"All Are Welcome Here"
The SPCA supports the charming Schumacher Place neighborhood to the east of
German Village in Columbus, Ohio.
The original constitution was voted upon February 5, 2019. The membership approved an amended version in September 2023.
Schumacher Place takes its name from a prominent local family, the Schumachers, who in the 1800s owned and operated a dairy business in this area. Their main barn, used for milking the cows, was located where the Sycamore Condos are now situated. Most of the grazing grounds were in the southeast quadrant of what is now Schumacher Place. Typically, they were from Sycamore Street down to Whittier Street. In the 1800s, Livingston Avenue was a main arterial to the center of Columbus. Most of the farm produce grown in the area was transported via Livingston Avenue, then known by a different name, to the various farm markets in town. The Brewery District as it is now referred to, was thriving. Many large breweries lined Front Street. Schumacher Place was also home to many businesses and manufacturing companies. There were several tanners making supplies for the buggy industry that was located in Columbus. For a long time, the Buggy Works, located near the former State Penitentiary now Nationwide Arena, was the largest producer of buggies and carriages in the United States. Some of the small businesses supplied leather hitches and other items for the buggies and carriages which were being made in Columbus. There were also several cigar shops that took Ohio-grown tobacco and produced cigars and chewing plugs. Several produce merchants were also in the area. They would load up their carriages before dawn and distribute produce items throughout the city. There were also several bakeries supplying bread to the community.
The field that was across the street, where the Big Bear and Giant Eagle grocery stores were located, was known as the "Recy." It was home to the first professional baseball team known as the Columbus Generals. During the day, children in the area played baseball in the field. There are stories of their play being halted during a “cattle drive” down Kossuth because of an errant pig or hog getting loose and running around the outfield. Horses that were being used in the drive to the slaughterhouse then would have to come out onto the field in an attempt to corral the loose animals.
Most the of area we now know as the south side of Columbus was pasture land, dotted with an occasional home, with most being built in the late 1800s and beyond. The most active area for business in Columbus at the time was the Brewery District. Not only was the beer-making business thriving, but the area was also home to many other types of business. The Buchsieb family owned and operated a major fertilizer company in the building that is now home to upscale condos. Dead horses and other dead animals were brought there for processing into fertilizer. Many of the men in Schumacher Place worked in the various businesses in the Brewery District. The children of the area would listen for a loud whistle that was located in the Brewery District which was sounded at the beginning and ending of each shift of work. This would let the wives know when the men were coming home for lunch or dinner. The young boys in the community were sometimes sent running to the back door of the various breweries to "Chase the Nickel." This was the act of running to the brewery back door with a small bucket and standing outside, because they were not allowed inside due to their age, to buy a portion of cold beer. They would then run back to their home, careful not to spill any beer. Large amounts of beer were brewed in this area and shipped off to other areas in the state. The two largest breweries were Hoster and Gambrinus (formerly August Wagner). Other thriving breweries at the time were Born, Shlee (formerly Schlegl and Blenkner) Franklin, Washington and a few others.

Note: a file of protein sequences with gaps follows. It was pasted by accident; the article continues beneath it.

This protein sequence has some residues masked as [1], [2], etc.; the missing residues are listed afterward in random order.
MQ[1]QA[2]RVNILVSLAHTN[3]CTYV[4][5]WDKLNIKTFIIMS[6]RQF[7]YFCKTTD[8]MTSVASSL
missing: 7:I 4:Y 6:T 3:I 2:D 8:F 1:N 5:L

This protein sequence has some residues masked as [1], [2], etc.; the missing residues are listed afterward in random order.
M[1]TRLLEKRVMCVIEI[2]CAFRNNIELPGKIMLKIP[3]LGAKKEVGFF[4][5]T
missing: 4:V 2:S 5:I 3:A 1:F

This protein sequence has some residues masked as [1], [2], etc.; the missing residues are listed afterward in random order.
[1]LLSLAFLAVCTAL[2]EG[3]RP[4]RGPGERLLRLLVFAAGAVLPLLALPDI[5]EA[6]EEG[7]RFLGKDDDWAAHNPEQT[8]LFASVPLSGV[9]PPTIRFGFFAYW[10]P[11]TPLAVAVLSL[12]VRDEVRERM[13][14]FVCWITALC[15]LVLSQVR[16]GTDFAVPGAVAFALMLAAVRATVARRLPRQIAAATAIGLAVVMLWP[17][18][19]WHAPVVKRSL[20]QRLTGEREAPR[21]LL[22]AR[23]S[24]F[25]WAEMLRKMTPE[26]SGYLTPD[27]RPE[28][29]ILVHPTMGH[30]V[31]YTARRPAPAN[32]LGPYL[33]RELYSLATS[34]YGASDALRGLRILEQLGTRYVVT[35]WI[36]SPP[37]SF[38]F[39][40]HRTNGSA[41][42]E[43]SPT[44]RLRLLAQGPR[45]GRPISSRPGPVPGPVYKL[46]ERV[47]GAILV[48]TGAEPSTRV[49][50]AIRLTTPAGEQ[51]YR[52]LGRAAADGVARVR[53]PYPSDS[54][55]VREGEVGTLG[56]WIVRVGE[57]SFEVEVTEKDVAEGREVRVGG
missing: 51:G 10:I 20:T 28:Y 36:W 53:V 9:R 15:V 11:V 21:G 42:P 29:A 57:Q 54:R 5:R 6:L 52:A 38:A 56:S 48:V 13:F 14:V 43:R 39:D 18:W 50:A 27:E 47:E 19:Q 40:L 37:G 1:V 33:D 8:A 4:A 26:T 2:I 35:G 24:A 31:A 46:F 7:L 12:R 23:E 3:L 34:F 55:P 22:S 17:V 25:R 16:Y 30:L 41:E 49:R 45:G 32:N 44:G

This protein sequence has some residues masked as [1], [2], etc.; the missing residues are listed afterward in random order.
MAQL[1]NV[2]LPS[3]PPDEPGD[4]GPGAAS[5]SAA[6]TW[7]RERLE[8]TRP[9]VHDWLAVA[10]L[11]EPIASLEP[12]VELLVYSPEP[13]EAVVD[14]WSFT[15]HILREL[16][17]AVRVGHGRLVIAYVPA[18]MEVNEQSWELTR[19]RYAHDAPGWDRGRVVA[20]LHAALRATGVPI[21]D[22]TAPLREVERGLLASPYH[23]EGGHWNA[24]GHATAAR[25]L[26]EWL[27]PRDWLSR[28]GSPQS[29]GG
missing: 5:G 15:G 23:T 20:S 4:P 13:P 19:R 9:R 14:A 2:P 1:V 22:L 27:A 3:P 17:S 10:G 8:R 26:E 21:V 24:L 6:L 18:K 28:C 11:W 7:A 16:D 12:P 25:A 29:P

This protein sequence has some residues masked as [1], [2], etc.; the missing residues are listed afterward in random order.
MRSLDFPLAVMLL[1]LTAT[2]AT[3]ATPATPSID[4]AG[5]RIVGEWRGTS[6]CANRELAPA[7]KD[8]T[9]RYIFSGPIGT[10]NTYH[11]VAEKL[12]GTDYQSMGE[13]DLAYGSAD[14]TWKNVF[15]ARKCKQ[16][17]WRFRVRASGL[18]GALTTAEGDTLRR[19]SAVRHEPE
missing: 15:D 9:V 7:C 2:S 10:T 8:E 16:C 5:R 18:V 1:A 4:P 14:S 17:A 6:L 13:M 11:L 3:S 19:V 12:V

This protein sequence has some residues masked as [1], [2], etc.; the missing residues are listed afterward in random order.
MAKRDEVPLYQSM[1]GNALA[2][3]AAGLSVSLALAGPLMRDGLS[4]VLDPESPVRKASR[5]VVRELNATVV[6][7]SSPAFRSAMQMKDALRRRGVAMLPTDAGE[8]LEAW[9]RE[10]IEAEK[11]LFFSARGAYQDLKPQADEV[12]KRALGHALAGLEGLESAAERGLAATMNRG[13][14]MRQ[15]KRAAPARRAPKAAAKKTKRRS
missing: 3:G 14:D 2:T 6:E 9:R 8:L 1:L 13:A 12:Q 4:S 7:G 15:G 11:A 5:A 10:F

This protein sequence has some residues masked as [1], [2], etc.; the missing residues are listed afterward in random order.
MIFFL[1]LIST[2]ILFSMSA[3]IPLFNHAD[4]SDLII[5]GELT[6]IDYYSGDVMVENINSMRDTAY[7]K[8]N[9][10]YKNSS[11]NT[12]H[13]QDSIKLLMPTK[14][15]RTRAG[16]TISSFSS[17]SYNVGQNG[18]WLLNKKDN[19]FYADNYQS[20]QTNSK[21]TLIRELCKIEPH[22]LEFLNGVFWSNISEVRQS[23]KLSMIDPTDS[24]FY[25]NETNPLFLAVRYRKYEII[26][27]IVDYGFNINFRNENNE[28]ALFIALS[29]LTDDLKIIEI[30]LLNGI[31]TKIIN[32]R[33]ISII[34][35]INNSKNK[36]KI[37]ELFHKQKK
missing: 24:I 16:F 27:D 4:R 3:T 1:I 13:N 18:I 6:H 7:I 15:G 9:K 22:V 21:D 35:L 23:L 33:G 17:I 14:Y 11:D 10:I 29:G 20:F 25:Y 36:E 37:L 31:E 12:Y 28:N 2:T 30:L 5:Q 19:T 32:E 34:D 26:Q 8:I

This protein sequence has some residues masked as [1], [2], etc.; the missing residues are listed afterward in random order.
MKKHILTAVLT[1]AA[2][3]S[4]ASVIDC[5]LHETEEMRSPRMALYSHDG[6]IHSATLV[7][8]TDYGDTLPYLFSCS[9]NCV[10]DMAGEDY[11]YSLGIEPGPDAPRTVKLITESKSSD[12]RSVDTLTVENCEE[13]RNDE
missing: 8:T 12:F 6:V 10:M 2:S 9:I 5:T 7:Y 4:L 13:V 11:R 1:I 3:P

Many of the streets in the area have taken their names from prominent families and other factors. Sycamore Street is named after the abundance of Sycamore trees in the area. The first street to unfortunately be paved over was Forest Street. The children in the area flocked to the street to roller skate. It became a novelty. The oldest homes in the area are on the northern streets. Prohibition obviously had a great impact on the vitality of the Brewery District and the economy of the whole area. Some of the brewery buildings were used for other business purposes. In later years, one of the buildings was used for one of the first television broadcasts in central Ohio. Professional wrestling and a variety talent show were some of the events broadcast from the venue. As the times change, some of the Schumacher family property was sold off for new homes to be built. Many of the homes built into the 1900s were still equipped with outdoor toilet facilities. It wasn’t until the early part of last century that many of the streets were paved with the brick pavers. They had remained dirt streets until the pavers were installed. Sidewalks would come much later in 1900s. Beginning in the twenties, much of the farming business was moving further away from the city. More and more people were able to enjoy the use of automobiles and trucks. A wealthy man in town had just returned from a stay in Europe and one day took a then long ride in a carriage to an area located in the "country." He liked the setting so much that he decided to develop an upscale community for some of the wealthier business people and merchants in the area. He named it Upper Arlington. He gave all the streets names from places he had visited in Europe. After the effects of the depression and prohibition, not much was going on in the Brewery District. Many businesses still remained here in Schumacher Place, but many of the younger generation were moving to new communities further away. Clintonville was becoming a popular place and the city as a whole was changing. The forties into the early sixties were not good for the south end. Business was gone and many once-proud homes had fallen into disrepair and neglect. In the mid-sixties with the city of Columbus pondering demolition of the entire area for factories and large manufacturing, Frank Fetch and a handful of others began their relentless effort to save the small houses indigenous to the area creating the German Village Society.